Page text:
Football Injuries In Maryland
As fall approaches we see more football injuries.
In stop-and-go sports such as football, high-speed skilled movements may result in a hamstring muscle injury. A quick burst of speed involving the hamstring could cause the muscle to tear. This is especially prevalent in an individual who is not properly warmed up prior to the activity.
These types of football injuries may require a lengthy recovery time. They may also involve an increased susceptibility for re-injury.
The good news is that physical therapy will speed up the recovery of the strained muscle by improving blood flow, mobility, and integrity of the tissue.
Football Injuries of the Knee
Knee injuries are also among the most common injury endured by football players. These injuries typically involve sprains of the ligaments in the knee, most often the medial cruciate ligament, posterior cruciate ligament and anterior cruciate ligament (MCL, PCL, and ACL). These ligaments are important in maintaining the stability of the knee especially during pivoting and starting/stopping movement. Trauma to these ligaments can vary in severity and may even require surgical intervention to reconstruct the ligament.
Sprains can be treated with strategic stretching and strengthening of the hip, knee, and ankle to improve mobility and stability of the joint.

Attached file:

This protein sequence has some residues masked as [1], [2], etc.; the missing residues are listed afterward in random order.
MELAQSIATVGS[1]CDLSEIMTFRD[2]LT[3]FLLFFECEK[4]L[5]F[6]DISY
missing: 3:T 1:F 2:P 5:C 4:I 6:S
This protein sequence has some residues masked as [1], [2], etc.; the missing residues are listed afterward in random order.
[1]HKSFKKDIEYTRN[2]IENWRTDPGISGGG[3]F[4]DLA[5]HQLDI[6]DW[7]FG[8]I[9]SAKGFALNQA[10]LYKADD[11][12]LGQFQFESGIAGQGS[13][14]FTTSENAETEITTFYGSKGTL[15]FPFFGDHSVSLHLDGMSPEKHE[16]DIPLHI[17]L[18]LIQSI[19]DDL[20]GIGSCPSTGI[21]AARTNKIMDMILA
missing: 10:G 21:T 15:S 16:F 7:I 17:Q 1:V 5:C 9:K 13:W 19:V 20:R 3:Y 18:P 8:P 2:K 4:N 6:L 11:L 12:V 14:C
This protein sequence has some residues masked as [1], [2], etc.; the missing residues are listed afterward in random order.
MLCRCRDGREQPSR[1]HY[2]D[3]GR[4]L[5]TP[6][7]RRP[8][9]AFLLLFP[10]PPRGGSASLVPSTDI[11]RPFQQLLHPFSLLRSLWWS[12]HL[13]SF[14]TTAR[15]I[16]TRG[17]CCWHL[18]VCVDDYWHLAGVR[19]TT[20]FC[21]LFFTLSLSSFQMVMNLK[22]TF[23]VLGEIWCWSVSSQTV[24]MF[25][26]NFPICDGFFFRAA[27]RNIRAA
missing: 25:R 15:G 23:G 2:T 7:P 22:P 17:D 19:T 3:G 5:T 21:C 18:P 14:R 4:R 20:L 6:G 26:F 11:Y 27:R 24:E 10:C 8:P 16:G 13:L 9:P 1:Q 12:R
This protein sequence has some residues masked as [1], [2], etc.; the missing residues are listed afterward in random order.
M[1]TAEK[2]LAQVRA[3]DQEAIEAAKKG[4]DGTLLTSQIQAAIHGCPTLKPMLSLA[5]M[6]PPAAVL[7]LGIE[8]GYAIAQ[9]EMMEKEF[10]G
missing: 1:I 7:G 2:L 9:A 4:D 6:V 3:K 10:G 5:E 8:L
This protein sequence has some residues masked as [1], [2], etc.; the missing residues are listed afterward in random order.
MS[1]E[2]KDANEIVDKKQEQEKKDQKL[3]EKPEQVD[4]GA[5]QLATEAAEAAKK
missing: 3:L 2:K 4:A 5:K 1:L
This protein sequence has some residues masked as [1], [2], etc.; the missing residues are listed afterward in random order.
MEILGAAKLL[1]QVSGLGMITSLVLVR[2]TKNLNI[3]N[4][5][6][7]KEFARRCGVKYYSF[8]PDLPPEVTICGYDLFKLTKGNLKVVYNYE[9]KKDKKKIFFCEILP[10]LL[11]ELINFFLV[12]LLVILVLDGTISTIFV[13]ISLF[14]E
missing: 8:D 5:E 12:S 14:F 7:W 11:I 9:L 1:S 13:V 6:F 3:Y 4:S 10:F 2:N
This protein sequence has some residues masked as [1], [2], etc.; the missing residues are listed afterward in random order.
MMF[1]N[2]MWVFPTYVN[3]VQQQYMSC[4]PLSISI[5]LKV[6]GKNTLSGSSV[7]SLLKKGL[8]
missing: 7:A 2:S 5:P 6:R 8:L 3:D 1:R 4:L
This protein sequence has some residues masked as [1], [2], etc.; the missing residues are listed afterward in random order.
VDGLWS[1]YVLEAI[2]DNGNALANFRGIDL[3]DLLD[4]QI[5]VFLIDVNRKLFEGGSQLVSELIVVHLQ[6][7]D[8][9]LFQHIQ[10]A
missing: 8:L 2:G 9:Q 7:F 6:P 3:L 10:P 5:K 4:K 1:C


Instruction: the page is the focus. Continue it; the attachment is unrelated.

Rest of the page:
Treating Knee and Hamstring Football Injuries
If you are suffering from an acute hamstring strain, here are the things you should be doing right now. It is incredibly important in the first few days to control inflammation. This can be done with icing the injured area for 20 minutes several times a day and keeping the leg elevated. It is also important to keep the leg moving by performing light stretching of the leg muscles and light walking. You will want to start performing hamstring stretching regularly in a pain-free range to maintain tissue integrity and begin the remodeling phase. Your physical therapist will help you develop an individualized regimen of stretching and strengthening with the purpose of remodeling and aligning collagen fibers for proper healing.
Knee sprains vary in severity. If you have a mild to a moderate knee sprain, it is important to control inflammation in the first 48 hours. This can be done by resting the injured knee, using ice packs 20 minutes at a time several times per day, and keeping the leg elevated. If you are unable to bear weight or the joint becomes very painful or swollen, you may have a more severe sprain and it is recommended that you seek medical attention.
Rogan, Slavko et al. “Static stretching of the hamstring muscle for injury prevention in football codes: a systematic review.” Asian journal of sports medicine 4.1 (2013): 1
Sherry, Marc A, and Thomas M Best. “A comparison of 2 rehabilitation programs in the treatment of acute hamstring strains.” Journal of Orthopaedic & Sports Physical Therapy 34.3 (2004): 116-125.
Logerstedt, David S et al. “Knee Stability and Movement Coordination Impairments: Knee Ligament Sprain: Clinical Practice Guidelines Linked to the International Classification of Functioning, Disability, and Health from the Orthopaedic Section of the American Physical Therapy Association.” Journal of Orthopaedic & Sports Physical Therapy 40.4 (2010): A1-A37.
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